Oxycodone – USA

Oxycodone – USA

On Apr 17, 2019 Federal Circuit affirmed PTAB’s decision that claims of oxycodone formulation patent with gelling agent are obvious over certain prior arts.

Purdue appealed from the decisions of the PTAB in IPRs, IPR2016-01412 and IPR2016-01413. The Board found claims 1–13 and 16–19 of U.S. Patent No. 9,034,376 unpatentable as obvious. The ’376 patent, entitled “Pharmaceutical Formulation Containing Gelling Agent,” is directed to abuse-deterrent, extended release formulations of oxycodone. The ’376 patent contemplates using two gelling agents, polyethylene oxide (“PEO”) and hydroxypropylmethylcellulose (“HPMC”) in an oxycodone formulation. When the oxycodone formulation is exposed to an aqueous liquid, those gelling agents impart a viscosity to the formulation that makes it unsuitable for parenteral and nasal administration.

Prior to reaching the merits in both proceedings, the Board addressed Joshi’s status as prior art. Amneal (Petitioner) contended that Purdue was collaterally estopped from relitigating Joshi’s availability as prior art based on the final judgment in a district court case regarding U.S. Patent No. 8,337,888, which derived from the same provisional application as the ’376 patent. The Board held that Purdue was collaterally estopped from challenging Joshi’s status as prior art. The Board recognized that Purdue has never previously argued that Joshi (filed on Aug 30, 2001 which claims priority to Apr 30, 2001) did not qualify as prior art. The Board further held that, even if collateral estoppel did not apply to the issue of Joshi’s priority, Joshi qualifies as prior art under section 102(e) because Purdue failed to satisfy its burden of production to show that the ’376 patent is entitled to a filing date earlier than August 6, 2002. Because the claims of the ’376 patent do not have written description support in either the ’534 provisional or a draft of the patent application dated April 25, 2001.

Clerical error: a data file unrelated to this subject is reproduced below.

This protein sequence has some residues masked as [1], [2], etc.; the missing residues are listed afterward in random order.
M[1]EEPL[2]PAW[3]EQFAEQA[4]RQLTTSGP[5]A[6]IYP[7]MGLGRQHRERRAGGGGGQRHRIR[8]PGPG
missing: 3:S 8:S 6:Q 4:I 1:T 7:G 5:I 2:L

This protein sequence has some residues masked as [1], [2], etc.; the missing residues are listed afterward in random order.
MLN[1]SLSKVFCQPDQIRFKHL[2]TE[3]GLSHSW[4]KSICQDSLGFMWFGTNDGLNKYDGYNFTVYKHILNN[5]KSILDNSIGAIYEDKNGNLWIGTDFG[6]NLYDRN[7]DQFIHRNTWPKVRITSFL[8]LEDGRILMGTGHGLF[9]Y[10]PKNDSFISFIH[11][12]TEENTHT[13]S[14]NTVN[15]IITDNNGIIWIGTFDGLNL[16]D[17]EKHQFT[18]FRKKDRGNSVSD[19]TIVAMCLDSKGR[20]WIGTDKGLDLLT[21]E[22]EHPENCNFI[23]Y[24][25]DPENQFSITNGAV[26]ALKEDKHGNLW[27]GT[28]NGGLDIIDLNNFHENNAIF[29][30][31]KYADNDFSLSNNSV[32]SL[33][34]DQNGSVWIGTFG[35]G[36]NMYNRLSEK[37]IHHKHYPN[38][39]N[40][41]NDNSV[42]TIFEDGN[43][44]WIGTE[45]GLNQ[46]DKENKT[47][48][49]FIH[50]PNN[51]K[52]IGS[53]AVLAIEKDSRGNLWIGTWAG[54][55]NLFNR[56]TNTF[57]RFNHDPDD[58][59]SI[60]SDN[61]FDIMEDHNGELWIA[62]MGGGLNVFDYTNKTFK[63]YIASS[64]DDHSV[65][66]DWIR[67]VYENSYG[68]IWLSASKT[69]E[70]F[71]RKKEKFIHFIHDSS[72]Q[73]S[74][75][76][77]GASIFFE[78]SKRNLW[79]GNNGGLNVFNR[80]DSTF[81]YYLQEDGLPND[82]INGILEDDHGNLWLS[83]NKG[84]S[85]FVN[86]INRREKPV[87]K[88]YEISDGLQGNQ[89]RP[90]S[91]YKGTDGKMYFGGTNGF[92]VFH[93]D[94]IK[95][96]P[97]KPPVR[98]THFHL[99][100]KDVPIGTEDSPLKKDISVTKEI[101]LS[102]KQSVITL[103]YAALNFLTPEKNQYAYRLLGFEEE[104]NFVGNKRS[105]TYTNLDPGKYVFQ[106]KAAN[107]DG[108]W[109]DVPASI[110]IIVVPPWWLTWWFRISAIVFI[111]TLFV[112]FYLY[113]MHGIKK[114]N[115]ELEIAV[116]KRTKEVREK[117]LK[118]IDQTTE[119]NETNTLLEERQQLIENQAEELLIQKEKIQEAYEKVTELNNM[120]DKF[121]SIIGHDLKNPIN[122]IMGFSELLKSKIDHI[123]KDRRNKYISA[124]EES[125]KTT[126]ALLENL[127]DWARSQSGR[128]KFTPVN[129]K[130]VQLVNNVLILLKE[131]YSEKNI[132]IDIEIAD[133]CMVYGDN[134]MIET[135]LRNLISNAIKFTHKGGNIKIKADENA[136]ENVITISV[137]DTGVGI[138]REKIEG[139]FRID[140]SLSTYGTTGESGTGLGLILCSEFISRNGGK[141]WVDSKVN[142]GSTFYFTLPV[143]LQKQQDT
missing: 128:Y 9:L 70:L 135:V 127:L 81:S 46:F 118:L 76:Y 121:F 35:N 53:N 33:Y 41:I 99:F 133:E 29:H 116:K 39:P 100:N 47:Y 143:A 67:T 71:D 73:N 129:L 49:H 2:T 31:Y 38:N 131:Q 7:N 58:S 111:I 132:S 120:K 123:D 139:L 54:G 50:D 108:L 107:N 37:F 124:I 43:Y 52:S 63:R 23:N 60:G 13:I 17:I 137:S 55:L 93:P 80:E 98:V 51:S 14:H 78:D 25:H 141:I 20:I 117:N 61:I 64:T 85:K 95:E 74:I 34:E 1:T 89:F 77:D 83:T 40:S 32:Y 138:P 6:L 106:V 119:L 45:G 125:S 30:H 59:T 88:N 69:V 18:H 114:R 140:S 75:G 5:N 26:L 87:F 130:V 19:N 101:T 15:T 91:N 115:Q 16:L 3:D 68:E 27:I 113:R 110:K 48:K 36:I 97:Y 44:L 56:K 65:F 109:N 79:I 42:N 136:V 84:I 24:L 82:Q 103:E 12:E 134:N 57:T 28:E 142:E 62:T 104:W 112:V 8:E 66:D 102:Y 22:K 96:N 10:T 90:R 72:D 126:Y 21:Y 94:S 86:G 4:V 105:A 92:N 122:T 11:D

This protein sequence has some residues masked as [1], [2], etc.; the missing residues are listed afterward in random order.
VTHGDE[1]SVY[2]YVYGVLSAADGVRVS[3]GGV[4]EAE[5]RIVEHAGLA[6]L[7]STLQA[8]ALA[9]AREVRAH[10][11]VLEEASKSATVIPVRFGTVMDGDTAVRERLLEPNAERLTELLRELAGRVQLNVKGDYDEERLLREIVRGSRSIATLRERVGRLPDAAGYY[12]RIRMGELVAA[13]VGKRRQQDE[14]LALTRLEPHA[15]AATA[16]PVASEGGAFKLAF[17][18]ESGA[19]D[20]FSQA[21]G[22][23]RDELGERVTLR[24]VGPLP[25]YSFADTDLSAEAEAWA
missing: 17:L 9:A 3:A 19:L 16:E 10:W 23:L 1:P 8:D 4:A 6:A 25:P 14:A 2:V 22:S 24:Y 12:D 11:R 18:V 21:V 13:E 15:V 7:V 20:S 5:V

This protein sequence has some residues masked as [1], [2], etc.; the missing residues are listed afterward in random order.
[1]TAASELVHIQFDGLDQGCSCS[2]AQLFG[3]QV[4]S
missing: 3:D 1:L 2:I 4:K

On appeal, Purdue challenged the Board’s conclusion that Joshi qualifies as prior art. Purdue contended that the Board improperly invoked collateral estoppel, and that the claims of the ’376 patent do not have written description support in the ’534 provisional application. Purdue also challenged the Board’s conclusion that claims 1–13 and 16–19 of the ’376 patent are unpatentable as obvious. It argued that a person of ordinary skill would have lacked motivation to combine HPMC and PEO in an abuse-deterrent, extended release oxycodone formulation, and would have lacked a reasonable expectation of success in doing so.